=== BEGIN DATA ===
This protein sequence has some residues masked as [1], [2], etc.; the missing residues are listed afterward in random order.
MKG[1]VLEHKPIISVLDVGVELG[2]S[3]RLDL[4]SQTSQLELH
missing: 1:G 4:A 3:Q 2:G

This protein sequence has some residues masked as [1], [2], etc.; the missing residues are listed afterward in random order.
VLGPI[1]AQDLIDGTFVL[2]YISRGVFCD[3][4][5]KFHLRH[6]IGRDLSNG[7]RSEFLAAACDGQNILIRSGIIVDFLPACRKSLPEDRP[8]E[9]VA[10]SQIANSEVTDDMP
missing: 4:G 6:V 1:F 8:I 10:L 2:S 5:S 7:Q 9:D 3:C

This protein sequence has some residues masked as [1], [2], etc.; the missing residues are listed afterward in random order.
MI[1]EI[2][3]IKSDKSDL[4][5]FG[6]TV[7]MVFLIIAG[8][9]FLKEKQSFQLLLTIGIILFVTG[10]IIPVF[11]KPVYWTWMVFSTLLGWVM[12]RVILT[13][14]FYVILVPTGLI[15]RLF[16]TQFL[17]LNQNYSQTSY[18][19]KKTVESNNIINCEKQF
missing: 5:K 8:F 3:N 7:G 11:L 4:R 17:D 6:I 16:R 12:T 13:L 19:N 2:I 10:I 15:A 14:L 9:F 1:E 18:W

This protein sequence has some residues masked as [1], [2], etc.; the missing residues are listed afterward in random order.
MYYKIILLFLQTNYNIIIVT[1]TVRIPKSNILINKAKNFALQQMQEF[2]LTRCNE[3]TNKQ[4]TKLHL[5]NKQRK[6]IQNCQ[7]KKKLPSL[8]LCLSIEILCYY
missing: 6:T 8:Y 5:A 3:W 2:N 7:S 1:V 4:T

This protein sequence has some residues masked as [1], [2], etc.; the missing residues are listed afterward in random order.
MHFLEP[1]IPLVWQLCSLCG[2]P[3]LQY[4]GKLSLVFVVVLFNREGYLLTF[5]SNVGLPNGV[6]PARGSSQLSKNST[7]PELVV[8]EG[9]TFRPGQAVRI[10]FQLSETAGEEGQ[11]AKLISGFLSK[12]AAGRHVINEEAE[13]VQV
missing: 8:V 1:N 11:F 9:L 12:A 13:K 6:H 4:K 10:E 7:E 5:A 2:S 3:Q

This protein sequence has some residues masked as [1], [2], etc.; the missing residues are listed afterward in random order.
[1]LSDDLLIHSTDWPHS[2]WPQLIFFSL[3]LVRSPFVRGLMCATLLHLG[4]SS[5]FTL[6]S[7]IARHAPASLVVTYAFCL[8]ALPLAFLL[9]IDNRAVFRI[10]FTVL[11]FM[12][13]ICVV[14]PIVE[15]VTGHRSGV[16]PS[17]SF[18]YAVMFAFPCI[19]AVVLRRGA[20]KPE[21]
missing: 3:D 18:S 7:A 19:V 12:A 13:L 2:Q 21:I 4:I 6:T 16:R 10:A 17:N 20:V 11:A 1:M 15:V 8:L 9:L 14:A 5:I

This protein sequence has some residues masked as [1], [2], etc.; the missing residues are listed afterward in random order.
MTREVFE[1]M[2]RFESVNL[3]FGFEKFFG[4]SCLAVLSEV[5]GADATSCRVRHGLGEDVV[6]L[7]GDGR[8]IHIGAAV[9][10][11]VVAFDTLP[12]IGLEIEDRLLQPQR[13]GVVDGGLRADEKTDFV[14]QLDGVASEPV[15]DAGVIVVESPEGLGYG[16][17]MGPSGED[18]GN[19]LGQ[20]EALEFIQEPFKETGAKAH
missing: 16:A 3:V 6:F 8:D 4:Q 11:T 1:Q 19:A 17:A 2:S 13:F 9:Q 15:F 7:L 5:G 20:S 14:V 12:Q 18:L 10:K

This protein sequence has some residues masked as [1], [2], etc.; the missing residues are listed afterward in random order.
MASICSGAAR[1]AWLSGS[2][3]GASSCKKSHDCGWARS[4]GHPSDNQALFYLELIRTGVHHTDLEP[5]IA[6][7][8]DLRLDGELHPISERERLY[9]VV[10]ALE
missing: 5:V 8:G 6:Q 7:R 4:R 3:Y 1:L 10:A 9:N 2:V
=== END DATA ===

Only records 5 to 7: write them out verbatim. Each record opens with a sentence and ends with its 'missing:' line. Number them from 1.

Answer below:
This protein sequence has some residues masked as [1], [2], etc.; the missing residues are listed afterward in random order.
MHFLEP[1]IPLVWQLCSLCG[2]P[3]LQY[4]GKLSLVFVVVLFNREGYLLTF[5]SNVGLPNGV[6]PARGSSQLSKNST[7]PELVV[8]EG[9]TFRPGQAVRI[10]FQLSETAGEEGQ[11]AKLISGFLSK[12]AAGRHVINEEAE[13]VQV
missing: 8:V 1:N 11:F 9:L 12:A 13:K 6:H 4:K 10:E 7:E 5:A 2:S 3:Q

This protein sequence has some residues masked as [1], [2], etc.; the missing residues are listed afterward in random order.
[1]LSDDLLIHSTDWPHS[2]WPQLIFFSL[3]LVRSPFVRGLMCATLLHLG[4]SS[5]FTL[6]S[7]IARHAPASLVVTYAFCL[8]ALPLAFLL[9]IDNRAVFRI[10]FTVL[11]FM[12][13]ICVV[14]PIVE[15]VTGHRSGV[16]PS[17]SF[18]YAVMFAFPCI[19]AVVLRRGA[20]KPE[21]
missing: 3:D 18:S 7:A 19:V 12:A 13:L 2:Q 21:I 4:I 6:T 16:R 10:A 17:N 20:V 11:A 1:M 15:V 8:L 9:L 14:A 5:I

This protein sequence has some residues masked as [1], [2], etc.; the missing residues are listed afterward in random order.
MTREVFE[1]M[2]RFESVNL[3]FGFEKFFG[4]SCLAVLSEV[5]GADATSCRVRHGLGEDVV[6]L[7]GDGR[8]IHIGAAV[9][10][11]VVAFDTLP[12]IGLEIEDRLLQPQR[13]GVVDGGLRADEKTDFV[14]QLDGVASEPV[15]DAGVIVVESPEGLGYG[16][17]MGPSGED[18]GN[19]LGQ[20]EALEFIQEPFKETGAKAH
missing: 16:A 3:V 6:F 8:D 4:Q 11:T 1:Q 19:A 17:A 2:S 13:F 9:Q 15:F 7:L 5:G 20:S 14:V 12:Q 18:L 10:K